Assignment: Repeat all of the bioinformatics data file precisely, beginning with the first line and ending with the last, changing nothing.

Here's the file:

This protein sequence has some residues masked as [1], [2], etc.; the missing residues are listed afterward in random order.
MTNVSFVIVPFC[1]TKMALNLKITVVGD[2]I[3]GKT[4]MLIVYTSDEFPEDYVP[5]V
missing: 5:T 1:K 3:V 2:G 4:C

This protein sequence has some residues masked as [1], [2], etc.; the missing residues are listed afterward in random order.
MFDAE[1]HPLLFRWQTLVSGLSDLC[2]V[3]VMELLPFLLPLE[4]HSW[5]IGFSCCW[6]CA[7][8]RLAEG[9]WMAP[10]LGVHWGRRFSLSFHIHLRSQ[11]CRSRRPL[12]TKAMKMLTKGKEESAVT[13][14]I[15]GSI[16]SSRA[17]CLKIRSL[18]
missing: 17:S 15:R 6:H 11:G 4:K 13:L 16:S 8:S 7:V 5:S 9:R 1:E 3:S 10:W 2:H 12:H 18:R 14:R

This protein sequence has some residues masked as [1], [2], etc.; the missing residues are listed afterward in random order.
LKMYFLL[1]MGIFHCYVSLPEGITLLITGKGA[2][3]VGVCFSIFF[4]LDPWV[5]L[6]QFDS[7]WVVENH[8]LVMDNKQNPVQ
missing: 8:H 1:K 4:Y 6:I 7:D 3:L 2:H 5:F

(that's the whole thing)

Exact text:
This protein sequence has some residues masked as [1], [2], etc.; the missing residues are listed afterward in random order.
MTNVSFVIVPFC[1]TKMALNLKITVVGD[2]I[3]GKT[4]MLIVYTSDEFPEDYVP[5]V
missing: 5:T 1:K 3:V 2:G 4:C

This protein sequence has some residues masked as [1], [2], etc.; the missing residues are listed afterward in random order.
MFDAE[1]HPLLFRWQTLVSGLSDLC[2]V[3]VMELLPFLLPLE[4]HSW[5]IGFSCCW[6]CA[7][8]RLAEG[9]WMAP[10]LGVHWGRRFSLSFHIHLRSQ[11]CRSRRPL[12]TKAMKMLTKGKEESAVT[13][14]I[15]GSI[16]SSRA[17]CLKIRSL[18]
missing: 17:S 15:R 6:H 11:G 4:K 13:L 16:S 8:S 7:V 5:S 9:R 1:E 3:S 10:W 2:H 12:H 18:R 14:R

This protein sequence has some residues masked as [1], [2], etc.; the missing residues are listed afterward in random order.
LKMYFLL[1]MGIFHCYVSLPEGITLLITGKGA[2][3]VGVCFSIFF[4]LDPWV[5]L[6]QFDS[7]WVVENH[8]LVMDNKQNPVQ
missing: 8:H 1:K 4:Y 6:I 7:D 3:L 2:H 5:F